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RE: PROV-ISSUE-34: Section 4: definition of "Agent"

From: Myers, Jim <MYERSJ4@rpi.edu>
Date: Sun, 24 Jul 2011 10:58:05 -0400
Message-ID: <B7376F3FB29F7E42A510EB5026D99EF20546895B@troy-be-ex2.win.rpi.edu>
To: Khalid Belhajjame <Khalid.Belhajjame@cs.man.ac.uk>, Paul Groth <p.t.groth@vu.nl>
CC: <khalidb@cs.man.ac.uk>, <public-prov-wg@w3.org>
I think the choice being made is really on the part of the asserter.
There's nothing in the model that says I can't use a really long-lived
BOB for the agent, i.e. one defined as 'Alice while she's alive'.
There's also nothing to stop an asserter from creating a long-string of
BOBs representing Alice in 'sleepy' and 'rested' states that would allow
one to start understanding whether Alice makes better decisions when
rested.

And this is a good thing - both are valid use cases and the model we're
discussing/refining would a) allow both, and b) let you connect the two
(IVPof) views.

-- Jim

> -----Original Message-----
> From: public-prov-wg-request@w3.org [mailto:public-prov-wg-
> request@w3.org] On Behalf Of Khalid Belhajjame
> Sent: Sunday, July 24, 2011 6:43 AM
> To: Paul Groth
> Cc: khalidb@cs.man.ac.uk; public-prov-wg@w3.org
> Subject: Re: PROV-ISSUE-34: Section 4: definition of "Agent"
> 
> 
> Hi Paul,
> 
> On 23/07/2011 15:36, Paul Groth wrote:
> > Hi Khalid,
> >
> > I think the definition of agents as a BOB is fine. The definition
> > doesn't prevent you from having things that change about an agent
> > outside the things that you defined as fixed.
> 
> I agree. What I raised was not really an issue, it was more a
consequence of the
> choice we've made that I thought we should be aware of. Actually, the
more I
> think about it, the more I find that having multiple BOBs that are
associated
> with the same process execution, is fine, even when the different BOB
refers to
> the same human or system.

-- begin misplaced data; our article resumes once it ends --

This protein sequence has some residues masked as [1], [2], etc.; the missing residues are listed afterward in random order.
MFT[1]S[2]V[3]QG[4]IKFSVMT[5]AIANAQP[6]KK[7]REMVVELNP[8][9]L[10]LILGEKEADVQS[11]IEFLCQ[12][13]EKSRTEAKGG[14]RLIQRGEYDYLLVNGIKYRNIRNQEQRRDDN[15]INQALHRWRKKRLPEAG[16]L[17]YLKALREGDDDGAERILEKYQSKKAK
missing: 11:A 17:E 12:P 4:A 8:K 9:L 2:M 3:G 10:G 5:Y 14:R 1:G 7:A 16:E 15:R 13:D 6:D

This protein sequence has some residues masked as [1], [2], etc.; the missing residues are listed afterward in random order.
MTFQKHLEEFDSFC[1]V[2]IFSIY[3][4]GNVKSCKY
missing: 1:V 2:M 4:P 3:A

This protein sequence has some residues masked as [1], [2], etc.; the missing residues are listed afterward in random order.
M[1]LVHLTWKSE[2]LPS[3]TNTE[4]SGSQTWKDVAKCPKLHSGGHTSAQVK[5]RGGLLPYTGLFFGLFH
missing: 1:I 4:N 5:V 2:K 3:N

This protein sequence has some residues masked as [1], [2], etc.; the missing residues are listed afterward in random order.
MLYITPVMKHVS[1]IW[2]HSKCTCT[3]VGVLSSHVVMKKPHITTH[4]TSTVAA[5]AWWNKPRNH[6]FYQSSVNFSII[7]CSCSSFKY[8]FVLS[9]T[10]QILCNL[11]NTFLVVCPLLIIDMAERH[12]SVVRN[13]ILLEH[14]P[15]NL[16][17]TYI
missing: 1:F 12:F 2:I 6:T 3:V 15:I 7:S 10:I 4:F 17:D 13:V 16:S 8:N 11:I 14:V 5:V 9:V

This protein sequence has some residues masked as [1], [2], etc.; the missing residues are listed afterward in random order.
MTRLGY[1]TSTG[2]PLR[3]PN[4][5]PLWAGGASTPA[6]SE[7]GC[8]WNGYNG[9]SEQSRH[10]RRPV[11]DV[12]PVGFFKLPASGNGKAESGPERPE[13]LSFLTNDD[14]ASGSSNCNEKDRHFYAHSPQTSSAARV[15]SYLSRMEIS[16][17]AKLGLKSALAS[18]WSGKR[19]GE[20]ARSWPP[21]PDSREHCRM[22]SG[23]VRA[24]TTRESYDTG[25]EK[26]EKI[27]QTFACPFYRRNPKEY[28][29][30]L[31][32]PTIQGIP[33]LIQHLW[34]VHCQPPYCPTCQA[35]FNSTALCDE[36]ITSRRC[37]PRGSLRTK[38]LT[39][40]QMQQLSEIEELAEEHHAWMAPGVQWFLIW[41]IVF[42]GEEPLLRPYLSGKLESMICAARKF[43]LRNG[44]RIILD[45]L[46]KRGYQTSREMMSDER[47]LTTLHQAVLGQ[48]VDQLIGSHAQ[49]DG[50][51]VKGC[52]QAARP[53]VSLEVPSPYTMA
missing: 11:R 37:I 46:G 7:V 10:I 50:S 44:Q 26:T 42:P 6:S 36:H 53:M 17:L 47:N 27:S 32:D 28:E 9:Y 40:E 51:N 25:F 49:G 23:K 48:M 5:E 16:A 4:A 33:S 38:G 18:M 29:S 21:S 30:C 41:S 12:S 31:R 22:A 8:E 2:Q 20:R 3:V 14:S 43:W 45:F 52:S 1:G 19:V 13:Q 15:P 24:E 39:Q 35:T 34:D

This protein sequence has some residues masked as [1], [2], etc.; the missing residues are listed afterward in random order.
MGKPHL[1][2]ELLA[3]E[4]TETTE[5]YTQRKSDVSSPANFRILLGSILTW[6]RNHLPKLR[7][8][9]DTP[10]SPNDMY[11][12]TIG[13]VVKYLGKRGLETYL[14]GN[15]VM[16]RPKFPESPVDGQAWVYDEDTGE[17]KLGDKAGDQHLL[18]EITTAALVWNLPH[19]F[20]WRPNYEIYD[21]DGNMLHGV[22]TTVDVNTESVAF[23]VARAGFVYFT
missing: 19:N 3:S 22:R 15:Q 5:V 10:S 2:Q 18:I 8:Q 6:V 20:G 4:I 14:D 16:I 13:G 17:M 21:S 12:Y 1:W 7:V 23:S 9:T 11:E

> This is because defining an agent as a BOB, as opposed to an entity,
give us
> more information (provenance) about the properties of the agent when
> controlling the process execution.
> 
> Thanks, khalid
> 
> >
> > So for alice:
> >
> > If the attributes that characterized Alice, were her first name,
last
> > name, and facebook url then changing her profession wouldn't matter.
> >
> > If the core attributes change about how we identify alice I think
it's
> > fair enough to require that those changes be reflected in
provenance.
> >
> > It's almost as if you were changing who you believed was controlling
> > the process and indeed if a core attribute of the person changes
this
> > is important information to know.
> >
> > Does that make sense?
> >
> > Paul
> >
> >> According to the definition in the Provenance Model initial draft
"An
> >> agent represents a characterized entity capable of activity".
> >>
> >> My interpretation of this definition is that "an agent is a BOB".
If
> >> that is the case, then one of the consequences is that we may need
to
> >> associate a given process execution with multiple Agents that refer
> >> to the same human (system). To illustrate this, consider a long
> >> running process execution that is controlled by Alice, and consider
> >> that one of the attribute characterizing Alice, e.g., grade,
changed,
> >> e.g., she was promoted, in that case, we will need to create a new
> >> BOB (that characterizes Alice) and associate it with the running
> >> process execution. Are we happy with this?
> >>
> >> Khalid
> >
> >
> 
Received on Sunday, 24 July 2011 14:58:49 GMT

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